Written By the Sam's Clan Staff
Indian Motorcycles were manufactured from 1901 to 1953 in Springfield, Massachusetts, and were at one time the highest quality and most desired in the world. In recent years the company has been resurrected (we hope for good), after 50 years of failed attempts. New bikes began rolling out of a plant in North Carolina in 2006, and just recently the revived company was bought by industry heavyweight Polaris.
For collectors this might actually be bad news. Because Indian stopped production nearly 60 years ago, finding Indian bikes with all of the parts in working order is a collector’s dream. Not only that, any merchandise with their signature Indian head logo has become highly sought after. But for motorcycle enthusiasts, such as ourselves, we couldn’t be more ecstatic.
Mike Wolfe, of American Pickers on History Channel fame, is one of these enthusiasts. Mike is just one of those bike guys, been racing bikes since he was in his 20’s and restored his first bike at the age of 13. His prized gems are a 1913 Indian, and 1948 Indian Chief. In fact, Mike says the best pick he has ever had was when he answered a classified ad in a motorcycle magazine from a farmer in Pennsylvania, who was looking to sell some Indian bikes. Based in Iowa, Mike naturally made the 800 mile journey the next morning, as any normal human being would. When Mike opened up the barn door, he was in heaven, 10 vintage Indian bikes and two barns of spare parts. What would inspire such fanaticism you may ask? Well, those that ask that question don’t understand Indian.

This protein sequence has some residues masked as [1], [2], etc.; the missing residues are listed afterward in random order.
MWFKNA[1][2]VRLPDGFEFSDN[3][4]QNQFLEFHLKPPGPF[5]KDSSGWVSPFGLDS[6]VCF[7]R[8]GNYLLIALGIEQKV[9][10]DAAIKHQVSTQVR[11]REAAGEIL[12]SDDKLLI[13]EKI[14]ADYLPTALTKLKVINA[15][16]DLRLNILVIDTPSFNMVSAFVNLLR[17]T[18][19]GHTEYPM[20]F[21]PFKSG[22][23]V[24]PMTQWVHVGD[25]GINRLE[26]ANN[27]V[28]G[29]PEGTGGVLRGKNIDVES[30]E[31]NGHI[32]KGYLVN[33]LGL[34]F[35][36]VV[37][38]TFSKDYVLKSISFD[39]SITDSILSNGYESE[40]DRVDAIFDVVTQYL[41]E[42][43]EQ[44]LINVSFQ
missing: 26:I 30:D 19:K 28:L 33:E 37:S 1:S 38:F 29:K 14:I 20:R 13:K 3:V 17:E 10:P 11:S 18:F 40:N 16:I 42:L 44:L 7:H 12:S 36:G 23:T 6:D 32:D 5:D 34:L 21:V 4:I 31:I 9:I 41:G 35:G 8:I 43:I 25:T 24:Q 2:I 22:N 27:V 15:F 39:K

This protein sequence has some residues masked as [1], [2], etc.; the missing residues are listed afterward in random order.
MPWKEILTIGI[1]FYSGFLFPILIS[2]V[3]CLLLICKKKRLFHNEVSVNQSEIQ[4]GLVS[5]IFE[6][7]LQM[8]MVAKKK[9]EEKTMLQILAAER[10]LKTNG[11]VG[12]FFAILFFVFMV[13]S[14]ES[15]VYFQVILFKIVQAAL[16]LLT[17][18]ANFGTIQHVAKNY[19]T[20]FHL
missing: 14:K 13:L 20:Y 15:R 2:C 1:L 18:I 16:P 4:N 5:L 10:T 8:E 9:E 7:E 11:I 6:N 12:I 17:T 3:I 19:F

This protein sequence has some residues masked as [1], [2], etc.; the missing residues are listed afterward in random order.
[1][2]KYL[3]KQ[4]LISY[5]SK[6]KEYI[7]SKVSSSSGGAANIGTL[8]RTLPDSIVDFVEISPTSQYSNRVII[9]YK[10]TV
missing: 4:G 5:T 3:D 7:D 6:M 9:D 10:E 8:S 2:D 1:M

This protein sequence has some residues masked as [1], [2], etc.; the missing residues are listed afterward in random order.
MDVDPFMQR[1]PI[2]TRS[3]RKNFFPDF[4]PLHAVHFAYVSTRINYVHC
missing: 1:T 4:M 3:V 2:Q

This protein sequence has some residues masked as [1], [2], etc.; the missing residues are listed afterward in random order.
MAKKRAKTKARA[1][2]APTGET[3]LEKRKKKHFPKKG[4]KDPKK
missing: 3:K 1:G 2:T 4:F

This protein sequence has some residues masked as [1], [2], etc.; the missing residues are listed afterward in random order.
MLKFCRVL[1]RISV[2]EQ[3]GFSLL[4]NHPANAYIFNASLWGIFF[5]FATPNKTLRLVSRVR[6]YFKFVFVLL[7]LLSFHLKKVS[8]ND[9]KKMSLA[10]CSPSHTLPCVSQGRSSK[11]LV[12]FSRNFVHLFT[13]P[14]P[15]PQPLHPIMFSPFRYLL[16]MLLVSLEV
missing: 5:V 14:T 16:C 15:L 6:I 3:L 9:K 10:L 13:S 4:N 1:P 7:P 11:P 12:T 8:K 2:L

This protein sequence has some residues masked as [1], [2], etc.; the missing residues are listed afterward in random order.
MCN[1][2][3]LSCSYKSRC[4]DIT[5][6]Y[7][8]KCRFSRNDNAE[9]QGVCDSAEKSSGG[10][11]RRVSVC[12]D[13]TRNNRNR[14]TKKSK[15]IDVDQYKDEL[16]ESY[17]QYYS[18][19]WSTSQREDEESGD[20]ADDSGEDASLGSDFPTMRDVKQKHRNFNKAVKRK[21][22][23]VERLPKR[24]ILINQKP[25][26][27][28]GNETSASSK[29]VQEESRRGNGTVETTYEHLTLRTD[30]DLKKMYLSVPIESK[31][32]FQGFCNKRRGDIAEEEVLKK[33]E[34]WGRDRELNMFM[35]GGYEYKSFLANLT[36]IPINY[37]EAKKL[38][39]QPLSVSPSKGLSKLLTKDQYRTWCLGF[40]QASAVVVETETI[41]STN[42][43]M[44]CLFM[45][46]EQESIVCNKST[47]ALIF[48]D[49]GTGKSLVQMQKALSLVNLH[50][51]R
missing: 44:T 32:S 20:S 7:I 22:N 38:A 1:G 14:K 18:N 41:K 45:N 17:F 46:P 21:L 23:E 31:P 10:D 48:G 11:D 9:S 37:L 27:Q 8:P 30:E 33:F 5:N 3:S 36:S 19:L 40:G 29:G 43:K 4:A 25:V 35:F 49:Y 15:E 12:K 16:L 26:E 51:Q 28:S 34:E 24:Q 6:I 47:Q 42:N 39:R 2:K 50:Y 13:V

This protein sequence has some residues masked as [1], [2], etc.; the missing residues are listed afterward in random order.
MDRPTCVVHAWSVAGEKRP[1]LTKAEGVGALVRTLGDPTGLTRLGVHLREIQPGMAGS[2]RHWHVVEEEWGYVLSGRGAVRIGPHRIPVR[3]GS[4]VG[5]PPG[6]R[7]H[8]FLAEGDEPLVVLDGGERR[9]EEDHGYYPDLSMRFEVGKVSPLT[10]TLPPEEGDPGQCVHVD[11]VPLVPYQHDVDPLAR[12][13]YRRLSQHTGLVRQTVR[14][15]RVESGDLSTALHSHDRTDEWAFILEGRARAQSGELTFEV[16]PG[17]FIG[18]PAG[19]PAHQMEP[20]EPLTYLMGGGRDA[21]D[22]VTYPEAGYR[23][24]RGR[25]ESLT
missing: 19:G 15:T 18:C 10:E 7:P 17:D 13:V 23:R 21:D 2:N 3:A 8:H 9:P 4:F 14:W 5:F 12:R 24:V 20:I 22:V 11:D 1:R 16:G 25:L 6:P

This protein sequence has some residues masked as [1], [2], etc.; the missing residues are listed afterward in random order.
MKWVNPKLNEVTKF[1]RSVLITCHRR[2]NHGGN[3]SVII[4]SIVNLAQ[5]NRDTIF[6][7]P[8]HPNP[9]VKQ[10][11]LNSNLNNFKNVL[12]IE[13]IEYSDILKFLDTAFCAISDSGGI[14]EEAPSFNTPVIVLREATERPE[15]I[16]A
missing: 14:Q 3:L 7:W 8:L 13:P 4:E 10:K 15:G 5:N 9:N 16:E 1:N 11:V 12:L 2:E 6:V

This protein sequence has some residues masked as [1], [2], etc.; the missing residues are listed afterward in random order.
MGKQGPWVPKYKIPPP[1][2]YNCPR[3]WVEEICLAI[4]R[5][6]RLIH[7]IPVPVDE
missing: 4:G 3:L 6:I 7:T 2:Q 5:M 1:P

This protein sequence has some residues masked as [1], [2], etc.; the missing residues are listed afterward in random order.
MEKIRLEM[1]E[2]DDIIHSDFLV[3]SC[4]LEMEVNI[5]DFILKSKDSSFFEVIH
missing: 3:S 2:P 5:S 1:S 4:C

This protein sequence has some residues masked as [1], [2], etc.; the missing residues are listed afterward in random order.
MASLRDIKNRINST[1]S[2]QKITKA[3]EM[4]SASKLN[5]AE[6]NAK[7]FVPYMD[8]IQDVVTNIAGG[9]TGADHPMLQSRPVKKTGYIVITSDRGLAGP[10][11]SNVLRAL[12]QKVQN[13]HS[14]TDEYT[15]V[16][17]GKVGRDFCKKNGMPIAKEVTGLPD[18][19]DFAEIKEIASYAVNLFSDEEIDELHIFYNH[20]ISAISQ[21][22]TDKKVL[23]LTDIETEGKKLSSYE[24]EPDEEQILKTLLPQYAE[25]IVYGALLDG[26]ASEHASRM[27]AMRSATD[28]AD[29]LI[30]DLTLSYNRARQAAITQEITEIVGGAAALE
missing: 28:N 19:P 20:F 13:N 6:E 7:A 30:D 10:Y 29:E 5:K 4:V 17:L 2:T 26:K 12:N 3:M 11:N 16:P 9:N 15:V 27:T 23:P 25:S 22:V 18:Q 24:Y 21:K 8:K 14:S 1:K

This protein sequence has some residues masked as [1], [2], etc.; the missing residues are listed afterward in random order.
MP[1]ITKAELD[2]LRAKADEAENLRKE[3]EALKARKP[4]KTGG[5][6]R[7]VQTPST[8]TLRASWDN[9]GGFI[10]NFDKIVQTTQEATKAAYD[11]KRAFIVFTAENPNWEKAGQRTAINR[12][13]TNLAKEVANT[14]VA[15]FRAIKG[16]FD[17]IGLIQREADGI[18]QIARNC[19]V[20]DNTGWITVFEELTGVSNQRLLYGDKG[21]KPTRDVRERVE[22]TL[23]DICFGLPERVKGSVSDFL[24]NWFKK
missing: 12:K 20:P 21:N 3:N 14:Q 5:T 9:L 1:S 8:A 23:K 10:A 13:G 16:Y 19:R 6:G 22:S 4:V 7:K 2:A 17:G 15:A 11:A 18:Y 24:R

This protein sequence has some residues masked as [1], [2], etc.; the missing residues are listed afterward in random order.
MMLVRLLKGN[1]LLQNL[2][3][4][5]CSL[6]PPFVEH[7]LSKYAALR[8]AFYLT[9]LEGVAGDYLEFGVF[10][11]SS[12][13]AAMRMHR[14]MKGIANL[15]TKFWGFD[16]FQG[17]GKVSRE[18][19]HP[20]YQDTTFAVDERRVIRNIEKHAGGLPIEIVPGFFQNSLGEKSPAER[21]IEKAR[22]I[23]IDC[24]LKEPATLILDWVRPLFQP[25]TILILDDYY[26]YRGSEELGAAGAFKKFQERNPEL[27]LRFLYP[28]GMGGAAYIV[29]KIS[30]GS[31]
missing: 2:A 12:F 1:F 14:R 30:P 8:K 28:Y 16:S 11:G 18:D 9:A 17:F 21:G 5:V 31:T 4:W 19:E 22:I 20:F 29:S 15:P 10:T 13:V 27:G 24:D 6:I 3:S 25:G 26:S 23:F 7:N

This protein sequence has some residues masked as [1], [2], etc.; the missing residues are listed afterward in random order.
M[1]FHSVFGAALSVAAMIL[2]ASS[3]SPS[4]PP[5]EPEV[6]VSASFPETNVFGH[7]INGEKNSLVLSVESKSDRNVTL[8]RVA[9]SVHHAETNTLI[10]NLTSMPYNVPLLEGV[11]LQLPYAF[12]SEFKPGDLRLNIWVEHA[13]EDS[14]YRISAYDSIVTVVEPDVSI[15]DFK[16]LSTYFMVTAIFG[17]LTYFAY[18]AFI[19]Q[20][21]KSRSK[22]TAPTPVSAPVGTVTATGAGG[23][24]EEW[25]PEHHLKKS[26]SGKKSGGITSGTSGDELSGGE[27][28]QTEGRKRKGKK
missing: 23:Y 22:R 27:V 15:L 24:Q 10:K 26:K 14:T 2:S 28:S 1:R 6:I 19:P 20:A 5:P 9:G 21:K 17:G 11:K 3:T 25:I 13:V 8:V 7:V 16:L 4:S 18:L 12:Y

Mike Wolfe of History's American Pickers, with his 1912 Indian
Indian actually made the first mass-production motorcycles in America. They were also the first motorcycle manufacturer in the world to produce more than a quarter-million bikes. We are optimistic that Polaris, a conservative company with $2 Billion in annual revenues from the production of snowmobiles and ATVS, can revive the brand. Polaris executives have said they hope to re-launch Indian in 18 to 24 months, which includes moving the manufacturing from Kings Mountain, North Carolina, to Spirit Lake, Iowa. Indian engines will be made at a Polaris plant in Osceola, Wisconsin. That plant was scheduled to close but now will remain open with about 60 jobs.
Indian had about $11 million in sales in 2010, versus Harley-Davidson's $4.2 billion. The bikes, priced between $26,000 and $36,000, are comparable to the high-end Harley models. If Polaris can make the production of the bikes more efficient with their manufacturing capabilities, we could see a bike in the $20,000 to $25,000 range on the market within a few years.
Interestingly, Polaris launched its own line-up of touring motorcycles in the late 1990’s to compete with Harley, called “Victory.” In the early 1990s, there was sometimes an 18-month waiting period to get a new Harley-Davidson due to high demand, so many competitors naturally sprung up. Polaris' Victory motorcycle division had $50 million in sales in the recent fiscal quarter, up 77% from a year ago.
In recent interviews we have been very encouraged by the words of former Indian dealers who are looking forward to taking the brand back. Also, there are encouraging words coming from industry insiders. Laurence Richardson of Clutch and Chrome magazine recently told a newspaper-
"They are beautiful motorcycles. I think Polaris is going to bring some fundamental design changes to Indian, too, because they have done so well with their bikes. If you are an Indian fan, this acquisition is only going to help you. The brand will stay around longer now than it would have otherwise."